S&P 500

," Cramer said he would put a 40 multiple on the stock.

Using this multiple, Cramer said, he believes Google shares might hit $500, but at the same time, he wants market players to be careful. By October, he predicts the stock should already be higher.

Although there are some people that might say Google is cheap right now because of net seasonality, meaning that people use the Internet less over the summer, Cramer feels this is "ludicrous."

"Google is cheap because we've turned over the calendar," he said.

Buffett Bless the USG

Warren Buffett, "arguably the single best allocater of capital in history" is piling up on



and Cramer wants his viewers to buy some, too, he said.

Right now Buffett's company

Berkshire Hathaway

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owns 17% of USG, and Buffett's still buying more. In fact, he's willing to buy 57% of the company if nobody else bought it, he said.

USG is the ultimate housing play. Meanwhile, not only is there a general consensus that housing isn't hot, but USG also owes billions of dollars to victims of asbestos, Cramer said. But Buffett keeps buying more of this stock. Recently he bought 6.97 million shares of it, he said.

"He's either


" or he's seeing something we don't, Cramer said.

First of all, USG has paid off all its asbestos victims, so that's done, he said. The company also has commercial construction, a space that is performing well. In addition to this, USG's biggest raw cost is natural gas, the price of which is going down, Cramer said.

The stock, which sells at six times next year's earnings, is cheap, he said. "There's too much negativity on housing, and USG may the way to play it."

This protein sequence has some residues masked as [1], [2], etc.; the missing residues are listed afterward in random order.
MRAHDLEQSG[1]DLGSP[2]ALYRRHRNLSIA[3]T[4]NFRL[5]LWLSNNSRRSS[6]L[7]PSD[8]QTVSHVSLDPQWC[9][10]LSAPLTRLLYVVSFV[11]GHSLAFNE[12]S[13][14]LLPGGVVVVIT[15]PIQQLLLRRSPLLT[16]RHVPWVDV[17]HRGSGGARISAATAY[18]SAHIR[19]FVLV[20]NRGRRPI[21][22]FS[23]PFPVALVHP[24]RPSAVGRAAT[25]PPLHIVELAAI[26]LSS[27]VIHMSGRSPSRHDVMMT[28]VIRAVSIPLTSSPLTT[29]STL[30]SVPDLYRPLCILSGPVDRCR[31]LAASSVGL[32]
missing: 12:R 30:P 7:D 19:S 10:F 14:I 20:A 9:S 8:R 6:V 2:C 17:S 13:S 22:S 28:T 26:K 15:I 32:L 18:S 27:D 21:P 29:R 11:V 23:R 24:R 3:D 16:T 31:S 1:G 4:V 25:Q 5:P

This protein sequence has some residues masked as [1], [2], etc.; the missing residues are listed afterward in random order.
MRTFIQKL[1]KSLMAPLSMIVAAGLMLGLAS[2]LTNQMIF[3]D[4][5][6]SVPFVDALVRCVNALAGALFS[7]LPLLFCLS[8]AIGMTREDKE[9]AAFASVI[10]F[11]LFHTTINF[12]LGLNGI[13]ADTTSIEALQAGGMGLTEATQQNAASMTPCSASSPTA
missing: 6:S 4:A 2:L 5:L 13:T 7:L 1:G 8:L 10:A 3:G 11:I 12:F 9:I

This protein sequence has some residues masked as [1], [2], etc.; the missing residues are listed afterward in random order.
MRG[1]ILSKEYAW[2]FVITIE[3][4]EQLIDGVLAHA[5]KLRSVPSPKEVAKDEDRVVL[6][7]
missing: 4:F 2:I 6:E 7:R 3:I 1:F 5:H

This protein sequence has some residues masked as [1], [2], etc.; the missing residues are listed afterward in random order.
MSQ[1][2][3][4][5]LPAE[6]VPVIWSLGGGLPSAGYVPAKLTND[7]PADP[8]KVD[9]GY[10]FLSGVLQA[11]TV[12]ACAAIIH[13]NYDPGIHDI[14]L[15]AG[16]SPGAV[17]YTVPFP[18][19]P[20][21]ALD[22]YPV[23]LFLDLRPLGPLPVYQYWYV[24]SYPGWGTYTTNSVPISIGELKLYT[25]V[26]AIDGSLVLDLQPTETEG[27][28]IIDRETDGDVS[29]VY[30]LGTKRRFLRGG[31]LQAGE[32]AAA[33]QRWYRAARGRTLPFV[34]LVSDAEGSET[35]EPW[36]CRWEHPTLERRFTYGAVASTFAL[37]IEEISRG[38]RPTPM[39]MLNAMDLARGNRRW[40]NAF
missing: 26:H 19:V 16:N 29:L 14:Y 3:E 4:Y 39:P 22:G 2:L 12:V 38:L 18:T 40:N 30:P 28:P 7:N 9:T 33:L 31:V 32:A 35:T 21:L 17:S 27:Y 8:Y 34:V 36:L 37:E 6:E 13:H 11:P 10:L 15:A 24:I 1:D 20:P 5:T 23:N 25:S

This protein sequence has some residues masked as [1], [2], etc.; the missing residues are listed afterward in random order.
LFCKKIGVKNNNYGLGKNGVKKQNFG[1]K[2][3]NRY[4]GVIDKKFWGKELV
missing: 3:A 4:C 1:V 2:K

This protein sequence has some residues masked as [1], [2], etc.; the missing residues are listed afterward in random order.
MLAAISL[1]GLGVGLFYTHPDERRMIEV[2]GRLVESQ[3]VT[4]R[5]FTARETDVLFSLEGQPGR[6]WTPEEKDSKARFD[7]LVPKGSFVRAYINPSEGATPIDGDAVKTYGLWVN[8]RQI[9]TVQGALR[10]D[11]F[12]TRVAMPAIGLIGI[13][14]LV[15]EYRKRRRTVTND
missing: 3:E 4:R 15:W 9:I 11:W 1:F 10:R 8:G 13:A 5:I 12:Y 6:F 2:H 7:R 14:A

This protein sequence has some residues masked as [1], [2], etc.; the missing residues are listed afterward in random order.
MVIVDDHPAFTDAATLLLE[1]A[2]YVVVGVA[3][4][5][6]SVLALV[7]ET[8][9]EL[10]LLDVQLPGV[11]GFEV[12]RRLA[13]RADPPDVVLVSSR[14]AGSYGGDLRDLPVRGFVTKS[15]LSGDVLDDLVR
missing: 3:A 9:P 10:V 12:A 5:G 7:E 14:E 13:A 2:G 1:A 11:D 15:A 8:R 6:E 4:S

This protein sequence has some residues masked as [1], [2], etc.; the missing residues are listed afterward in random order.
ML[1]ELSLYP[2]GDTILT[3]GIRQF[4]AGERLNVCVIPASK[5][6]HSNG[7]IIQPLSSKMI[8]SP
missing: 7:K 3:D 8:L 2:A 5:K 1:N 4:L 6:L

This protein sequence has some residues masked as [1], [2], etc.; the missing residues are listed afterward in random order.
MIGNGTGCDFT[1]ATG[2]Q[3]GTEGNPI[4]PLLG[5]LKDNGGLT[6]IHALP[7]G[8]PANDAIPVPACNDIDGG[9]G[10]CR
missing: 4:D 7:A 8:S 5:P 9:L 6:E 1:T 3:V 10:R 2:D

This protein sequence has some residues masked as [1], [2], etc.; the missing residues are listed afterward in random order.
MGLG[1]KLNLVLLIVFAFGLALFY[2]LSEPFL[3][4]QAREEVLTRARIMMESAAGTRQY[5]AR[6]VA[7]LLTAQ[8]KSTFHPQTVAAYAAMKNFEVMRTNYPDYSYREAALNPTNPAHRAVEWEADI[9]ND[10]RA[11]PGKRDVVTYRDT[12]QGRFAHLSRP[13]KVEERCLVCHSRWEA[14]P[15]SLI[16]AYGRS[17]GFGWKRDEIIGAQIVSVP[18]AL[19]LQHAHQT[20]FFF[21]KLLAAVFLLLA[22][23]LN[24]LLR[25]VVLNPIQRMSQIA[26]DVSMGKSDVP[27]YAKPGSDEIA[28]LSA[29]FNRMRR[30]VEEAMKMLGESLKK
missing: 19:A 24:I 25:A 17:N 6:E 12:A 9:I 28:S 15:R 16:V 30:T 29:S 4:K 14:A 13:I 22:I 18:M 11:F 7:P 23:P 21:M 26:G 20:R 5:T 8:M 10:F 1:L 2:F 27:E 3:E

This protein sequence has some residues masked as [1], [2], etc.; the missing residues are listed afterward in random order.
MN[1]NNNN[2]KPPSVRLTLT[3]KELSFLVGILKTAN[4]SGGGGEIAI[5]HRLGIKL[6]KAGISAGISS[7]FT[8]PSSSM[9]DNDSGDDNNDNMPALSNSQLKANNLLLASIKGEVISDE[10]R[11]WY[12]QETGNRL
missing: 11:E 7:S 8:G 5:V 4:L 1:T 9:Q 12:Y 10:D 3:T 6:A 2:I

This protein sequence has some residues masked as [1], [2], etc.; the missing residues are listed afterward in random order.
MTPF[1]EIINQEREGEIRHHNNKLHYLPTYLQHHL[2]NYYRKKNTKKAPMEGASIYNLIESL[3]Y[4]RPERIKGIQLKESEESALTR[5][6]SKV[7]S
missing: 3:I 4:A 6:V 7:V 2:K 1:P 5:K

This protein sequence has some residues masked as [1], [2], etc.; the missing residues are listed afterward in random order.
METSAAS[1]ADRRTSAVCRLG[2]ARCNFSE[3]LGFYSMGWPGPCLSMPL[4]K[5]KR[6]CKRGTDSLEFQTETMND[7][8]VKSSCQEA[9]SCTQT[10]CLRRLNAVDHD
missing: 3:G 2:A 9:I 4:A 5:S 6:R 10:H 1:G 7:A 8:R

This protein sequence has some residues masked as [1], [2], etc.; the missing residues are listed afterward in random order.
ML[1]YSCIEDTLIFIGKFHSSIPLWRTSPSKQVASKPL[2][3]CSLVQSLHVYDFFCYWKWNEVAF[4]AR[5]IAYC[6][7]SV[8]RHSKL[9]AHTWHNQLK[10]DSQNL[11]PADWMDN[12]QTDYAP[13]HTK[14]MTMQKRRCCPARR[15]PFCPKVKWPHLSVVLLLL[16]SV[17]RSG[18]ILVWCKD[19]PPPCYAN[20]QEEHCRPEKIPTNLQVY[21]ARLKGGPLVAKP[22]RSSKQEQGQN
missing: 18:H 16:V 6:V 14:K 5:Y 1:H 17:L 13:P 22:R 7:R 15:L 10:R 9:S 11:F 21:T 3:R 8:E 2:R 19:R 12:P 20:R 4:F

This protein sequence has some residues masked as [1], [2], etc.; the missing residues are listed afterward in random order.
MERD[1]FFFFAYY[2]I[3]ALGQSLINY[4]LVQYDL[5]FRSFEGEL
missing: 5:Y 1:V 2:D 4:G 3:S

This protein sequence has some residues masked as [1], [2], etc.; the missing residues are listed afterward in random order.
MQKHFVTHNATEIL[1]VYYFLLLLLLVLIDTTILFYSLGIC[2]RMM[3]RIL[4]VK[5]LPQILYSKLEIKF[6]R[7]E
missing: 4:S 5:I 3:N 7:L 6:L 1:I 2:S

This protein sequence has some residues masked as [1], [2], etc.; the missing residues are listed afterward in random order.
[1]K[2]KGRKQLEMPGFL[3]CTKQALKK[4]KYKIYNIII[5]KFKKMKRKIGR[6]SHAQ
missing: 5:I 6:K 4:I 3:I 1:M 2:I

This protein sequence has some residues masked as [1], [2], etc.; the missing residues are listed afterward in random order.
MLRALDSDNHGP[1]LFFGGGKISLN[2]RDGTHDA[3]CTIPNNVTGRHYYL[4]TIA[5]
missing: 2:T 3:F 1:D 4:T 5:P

Looking to Yamana's Tomorrows

Cramer asked his guest,

Yamana Gold

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CEO Peter Marrone, to talk about his company's goals and whether there's any need to be nervous about owning the stock.

People should not be nervous, Marrone responded. Most of Yamana's production is in Brazil, which is a stable and industrialized country and where there is a "mining pedigree," he said.

"It is unique and is one of the 10 largest economies in world," Marrone went on to say. "I am a gold believer."

When Cramer asked if Yamana was in a situation where it has long-life assets, Marrone said, "All of our mines are long life. We've got lots of time ahead of us."

To view Cramer's interview with Peter Marrone, please click here.

In the "Sudden Death" round, Cramer was bullish on





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Lightning Round

Cramer was bullish on


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Best Buy

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Smith & Wesson




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Consolidated Edison

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Under Armour




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Cramer was bearish on




Joy Global



Pioneer Drilling



Centerpoint Energy